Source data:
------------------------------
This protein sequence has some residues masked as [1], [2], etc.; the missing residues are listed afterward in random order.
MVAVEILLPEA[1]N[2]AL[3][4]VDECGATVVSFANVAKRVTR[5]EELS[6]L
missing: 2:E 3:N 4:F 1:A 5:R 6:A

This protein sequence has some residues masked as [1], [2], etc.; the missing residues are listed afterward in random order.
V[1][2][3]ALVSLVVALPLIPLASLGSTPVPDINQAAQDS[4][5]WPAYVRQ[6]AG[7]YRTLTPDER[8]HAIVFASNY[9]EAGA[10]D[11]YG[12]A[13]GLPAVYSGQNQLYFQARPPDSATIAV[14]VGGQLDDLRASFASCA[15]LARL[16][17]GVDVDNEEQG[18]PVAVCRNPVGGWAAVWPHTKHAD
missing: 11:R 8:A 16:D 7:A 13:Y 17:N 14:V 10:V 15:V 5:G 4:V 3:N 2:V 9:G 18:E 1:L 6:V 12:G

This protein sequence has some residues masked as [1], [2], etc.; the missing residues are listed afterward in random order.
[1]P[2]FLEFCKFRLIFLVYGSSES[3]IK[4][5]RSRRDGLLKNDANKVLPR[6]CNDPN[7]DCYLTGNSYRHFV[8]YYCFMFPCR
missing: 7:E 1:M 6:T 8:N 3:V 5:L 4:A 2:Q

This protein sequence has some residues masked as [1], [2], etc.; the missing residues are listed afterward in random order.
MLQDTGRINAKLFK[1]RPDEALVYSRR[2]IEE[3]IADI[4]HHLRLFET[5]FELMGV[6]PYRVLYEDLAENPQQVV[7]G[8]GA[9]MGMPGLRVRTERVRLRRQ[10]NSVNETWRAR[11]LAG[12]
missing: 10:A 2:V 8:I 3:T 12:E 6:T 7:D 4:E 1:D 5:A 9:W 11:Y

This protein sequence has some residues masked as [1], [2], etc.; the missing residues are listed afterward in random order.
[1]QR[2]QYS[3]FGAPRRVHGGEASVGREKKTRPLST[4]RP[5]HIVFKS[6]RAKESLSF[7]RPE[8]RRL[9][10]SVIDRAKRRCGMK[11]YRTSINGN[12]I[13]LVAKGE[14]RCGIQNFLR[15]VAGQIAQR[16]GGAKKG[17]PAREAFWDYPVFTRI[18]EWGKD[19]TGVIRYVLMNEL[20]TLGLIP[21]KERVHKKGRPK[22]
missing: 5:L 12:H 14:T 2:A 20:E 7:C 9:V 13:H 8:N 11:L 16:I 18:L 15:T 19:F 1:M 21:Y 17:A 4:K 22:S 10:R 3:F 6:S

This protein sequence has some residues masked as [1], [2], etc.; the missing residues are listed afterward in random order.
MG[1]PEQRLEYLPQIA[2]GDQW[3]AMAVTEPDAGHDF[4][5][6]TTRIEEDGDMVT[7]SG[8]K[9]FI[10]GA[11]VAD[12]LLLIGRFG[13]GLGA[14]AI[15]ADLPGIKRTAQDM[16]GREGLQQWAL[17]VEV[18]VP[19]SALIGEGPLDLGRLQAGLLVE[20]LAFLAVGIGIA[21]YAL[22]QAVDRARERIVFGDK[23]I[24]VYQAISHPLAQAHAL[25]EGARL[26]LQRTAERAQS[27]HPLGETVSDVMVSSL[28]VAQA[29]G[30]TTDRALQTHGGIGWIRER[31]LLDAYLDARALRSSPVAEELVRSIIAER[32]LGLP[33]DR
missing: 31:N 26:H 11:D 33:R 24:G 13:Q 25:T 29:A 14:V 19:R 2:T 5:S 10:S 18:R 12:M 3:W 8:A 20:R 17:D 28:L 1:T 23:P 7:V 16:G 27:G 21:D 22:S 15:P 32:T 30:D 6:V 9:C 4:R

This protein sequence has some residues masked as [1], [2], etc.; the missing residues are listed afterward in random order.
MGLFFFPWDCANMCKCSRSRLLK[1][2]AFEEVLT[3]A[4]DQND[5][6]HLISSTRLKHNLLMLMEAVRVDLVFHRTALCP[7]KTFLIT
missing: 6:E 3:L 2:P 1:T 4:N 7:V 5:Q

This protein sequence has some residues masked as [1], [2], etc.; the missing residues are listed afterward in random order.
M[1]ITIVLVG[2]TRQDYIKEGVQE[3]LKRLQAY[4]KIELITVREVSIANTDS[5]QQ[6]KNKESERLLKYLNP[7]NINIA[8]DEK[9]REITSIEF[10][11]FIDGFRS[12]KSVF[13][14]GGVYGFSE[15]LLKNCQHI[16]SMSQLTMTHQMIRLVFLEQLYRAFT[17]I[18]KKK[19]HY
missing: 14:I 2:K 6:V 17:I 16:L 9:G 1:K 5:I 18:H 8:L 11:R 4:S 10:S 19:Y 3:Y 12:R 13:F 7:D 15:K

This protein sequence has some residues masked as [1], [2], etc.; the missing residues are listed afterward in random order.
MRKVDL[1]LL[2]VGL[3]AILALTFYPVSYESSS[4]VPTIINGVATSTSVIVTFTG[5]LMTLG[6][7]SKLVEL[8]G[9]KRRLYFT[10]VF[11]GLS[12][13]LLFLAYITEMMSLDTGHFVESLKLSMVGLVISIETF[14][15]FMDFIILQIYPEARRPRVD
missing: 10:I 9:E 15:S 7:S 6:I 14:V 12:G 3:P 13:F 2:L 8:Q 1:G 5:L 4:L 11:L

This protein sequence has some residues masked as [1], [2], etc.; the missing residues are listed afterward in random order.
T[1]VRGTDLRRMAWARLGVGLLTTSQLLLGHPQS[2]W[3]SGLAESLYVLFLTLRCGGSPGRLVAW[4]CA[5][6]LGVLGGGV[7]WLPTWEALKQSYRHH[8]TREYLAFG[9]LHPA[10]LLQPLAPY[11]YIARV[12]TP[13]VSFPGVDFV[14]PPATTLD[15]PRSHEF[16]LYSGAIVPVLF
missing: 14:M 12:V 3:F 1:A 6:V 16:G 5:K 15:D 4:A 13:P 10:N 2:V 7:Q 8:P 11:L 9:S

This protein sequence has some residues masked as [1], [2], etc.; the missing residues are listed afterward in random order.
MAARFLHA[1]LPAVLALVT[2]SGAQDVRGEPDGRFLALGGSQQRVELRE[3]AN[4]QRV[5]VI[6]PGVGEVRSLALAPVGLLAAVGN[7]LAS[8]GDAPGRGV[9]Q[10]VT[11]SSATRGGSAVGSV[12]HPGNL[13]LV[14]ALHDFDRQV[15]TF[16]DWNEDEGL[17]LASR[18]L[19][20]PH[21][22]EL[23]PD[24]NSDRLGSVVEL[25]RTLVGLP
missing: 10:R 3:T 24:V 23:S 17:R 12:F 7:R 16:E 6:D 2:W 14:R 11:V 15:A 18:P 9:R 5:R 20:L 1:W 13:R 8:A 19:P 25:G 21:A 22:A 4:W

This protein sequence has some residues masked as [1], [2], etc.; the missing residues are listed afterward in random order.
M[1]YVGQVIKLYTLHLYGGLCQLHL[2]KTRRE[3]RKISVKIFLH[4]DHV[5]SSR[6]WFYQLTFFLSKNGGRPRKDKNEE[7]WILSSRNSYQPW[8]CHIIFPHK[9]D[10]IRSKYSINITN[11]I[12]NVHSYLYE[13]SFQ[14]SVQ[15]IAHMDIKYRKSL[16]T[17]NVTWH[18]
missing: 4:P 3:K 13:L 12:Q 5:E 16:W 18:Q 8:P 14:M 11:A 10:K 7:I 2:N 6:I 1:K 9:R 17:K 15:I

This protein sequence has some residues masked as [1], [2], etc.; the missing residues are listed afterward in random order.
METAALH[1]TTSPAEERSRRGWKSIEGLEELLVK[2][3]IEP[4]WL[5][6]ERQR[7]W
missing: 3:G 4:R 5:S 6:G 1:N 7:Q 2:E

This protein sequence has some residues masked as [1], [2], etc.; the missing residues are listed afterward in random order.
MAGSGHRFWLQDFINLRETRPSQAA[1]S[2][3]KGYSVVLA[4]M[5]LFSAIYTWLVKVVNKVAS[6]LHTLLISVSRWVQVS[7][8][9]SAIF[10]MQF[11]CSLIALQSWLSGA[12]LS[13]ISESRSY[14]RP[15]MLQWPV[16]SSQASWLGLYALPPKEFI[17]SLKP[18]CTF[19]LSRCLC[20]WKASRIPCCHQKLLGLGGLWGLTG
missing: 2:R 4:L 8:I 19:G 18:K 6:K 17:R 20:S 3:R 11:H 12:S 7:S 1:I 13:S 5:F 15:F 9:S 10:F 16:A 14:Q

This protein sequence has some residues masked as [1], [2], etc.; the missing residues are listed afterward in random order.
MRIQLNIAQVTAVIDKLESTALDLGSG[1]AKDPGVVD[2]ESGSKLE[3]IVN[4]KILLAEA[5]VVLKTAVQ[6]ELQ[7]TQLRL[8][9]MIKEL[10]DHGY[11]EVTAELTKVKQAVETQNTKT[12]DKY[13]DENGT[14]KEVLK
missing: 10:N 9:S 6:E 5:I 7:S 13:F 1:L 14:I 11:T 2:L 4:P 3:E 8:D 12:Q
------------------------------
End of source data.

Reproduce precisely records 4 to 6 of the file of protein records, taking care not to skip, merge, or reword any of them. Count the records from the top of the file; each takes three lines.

This protein sequence has some residues masked as [1], [2], etc.; the missing residues are listed afterward in random order.
MLQDTGRINAKLFK[1]RPDEALVYSRR[2]IEE[3]IADI[4]HHLRLFET[5]FELMGV[6]PYRVLYEDLAENPQQVV[7]G[8]GA[9]MGMPGLRVRTERVRLRRQ[10]NSVNETWRAR[11]LAG[12]
missing: 10:A 2:V 8:I 3:T 12:E 6:T 7:D 4:E 1:D 5:A 9:W 11:Y

This protein sequence has some residues masked as [1], [2], etc.; the missing residues are listed afterward in random order.
[1]QR[2]QYS[3]FGAPRRVHGGEASVGREKKTRPLST[4]RP[5]HIVFKS[6]RAKESLSF[7]RPE[8]RRL[9][10]SVIDRAKRRCGMK[11]YRTSINGN[12]I[13]LVAKGE[14]RCGIQNFLR[15]VAGQIAQR[16]GGAKKG[17]PAREAFWDYPVFTRI[18]EWGKD[19]TGVIRYVLMNEL[20]TLGLIP[21]KERVHKKGRPK[22]
missing: 5:L 12:H 14:T 2:A 20:E 7:C 9:V 13:H 8:N 11:L 16:I 18:L 15:T 19:F 1:M 21:Y 17:A 4:K 22:S 10:R 3:F 6:S

This protein sequence has some residues masked as [1], [2], etc.; the missing residues are listed afterward in random order.
MG[1]PEQRLEYLPQIA[2]GDQW[3]AMAVTEPDAGHDF[4][5][6]TTRIEEDGDMVT[7]SG[8]K[9]FI[10]GA[11]VAD[12]LLLIGRFG[13]GLGA[14]AI[15]ADLPGIKRTAQDM[16]GREGLQQWAL[17]VEV[18]VP[19]SALIGEGPLDLGRLQAGLLVE[20]LAFLAVGIGIA[21]YAL[22]QAVDRARERIVFGDK[23]I[24]VYQAISHPLAQAHAL[25]EGARL[26]LQRTAERAQS[27]HPLGETVSDVMVSSL[28]VAQA[29]G[30]TTDRALQTHGGIGWIRER[31]LLDAYLDARALRSSPVAEELVRSIIAER[32]LGLP[33]DR
missing: 31:N 26:H 11:D 33:R 24:G 13:Q 25:T 29:A 14:V 19:R 2:T 5:S 10:S 18:R 12:M 3:W 8:A 20:R 17:D 28:L 1:T 23:P 7:V 16:G 27:G 21:D 22:S 15:P 32:T 30:D 6:V 9:C 4:R